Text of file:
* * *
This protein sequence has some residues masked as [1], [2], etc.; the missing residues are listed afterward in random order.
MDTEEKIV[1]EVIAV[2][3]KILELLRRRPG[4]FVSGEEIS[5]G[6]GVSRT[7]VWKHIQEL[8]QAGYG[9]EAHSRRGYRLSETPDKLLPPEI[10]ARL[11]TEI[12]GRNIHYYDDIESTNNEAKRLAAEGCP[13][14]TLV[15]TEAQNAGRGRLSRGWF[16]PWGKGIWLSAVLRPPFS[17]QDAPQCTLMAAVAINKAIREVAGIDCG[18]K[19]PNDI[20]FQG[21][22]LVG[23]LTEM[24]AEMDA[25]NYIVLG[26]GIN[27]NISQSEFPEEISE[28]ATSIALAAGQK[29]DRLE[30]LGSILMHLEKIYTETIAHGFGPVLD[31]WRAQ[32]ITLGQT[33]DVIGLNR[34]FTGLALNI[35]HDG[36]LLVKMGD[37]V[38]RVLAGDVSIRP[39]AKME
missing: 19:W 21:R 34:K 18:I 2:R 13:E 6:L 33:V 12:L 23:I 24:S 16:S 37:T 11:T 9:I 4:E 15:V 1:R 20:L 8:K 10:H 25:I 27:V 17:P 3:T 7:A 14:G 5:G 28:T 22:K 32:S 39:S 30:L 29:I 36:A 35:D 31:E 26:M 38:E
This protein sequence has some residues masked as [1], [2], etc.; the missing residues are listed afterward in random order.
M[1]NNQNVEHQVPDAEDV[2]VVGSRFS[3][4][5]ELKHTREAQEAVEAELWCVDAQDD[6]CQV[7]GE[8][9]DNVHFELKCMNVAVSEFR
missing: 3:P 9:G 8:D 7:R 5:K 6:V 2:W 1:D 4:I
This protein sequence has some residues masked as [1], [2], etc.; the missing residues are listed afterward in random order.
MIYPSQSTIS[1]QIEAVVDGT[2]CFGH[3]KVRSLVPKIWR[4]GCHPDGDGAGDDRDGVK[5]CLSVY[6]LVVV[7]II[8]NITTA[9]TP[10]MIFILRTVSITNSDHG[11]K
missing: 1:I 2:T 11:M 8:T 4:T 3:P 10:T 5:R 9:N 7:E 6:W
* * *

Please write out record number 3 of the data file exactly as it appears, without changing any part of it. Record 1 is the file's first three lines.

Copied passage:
This protein sequence has some residues masked as [1], [2], etc.; the missing residues are listed afterward in random order.
MIYPSQSTIS[1]QIEAVVDGT[2]CFGH[3]KVRSLVPKIWR[4]GCHPDGDGAGDDRDGVK[5]CLSVY[6]LVVV[7]II[8]NITTA[9]TP[10]MIFILRTVSITNSDHG[11]K
missing: 1:I 2:T 11:M 8:T 4:T 3:P 10:T 5:R 9:N 7:E 6:W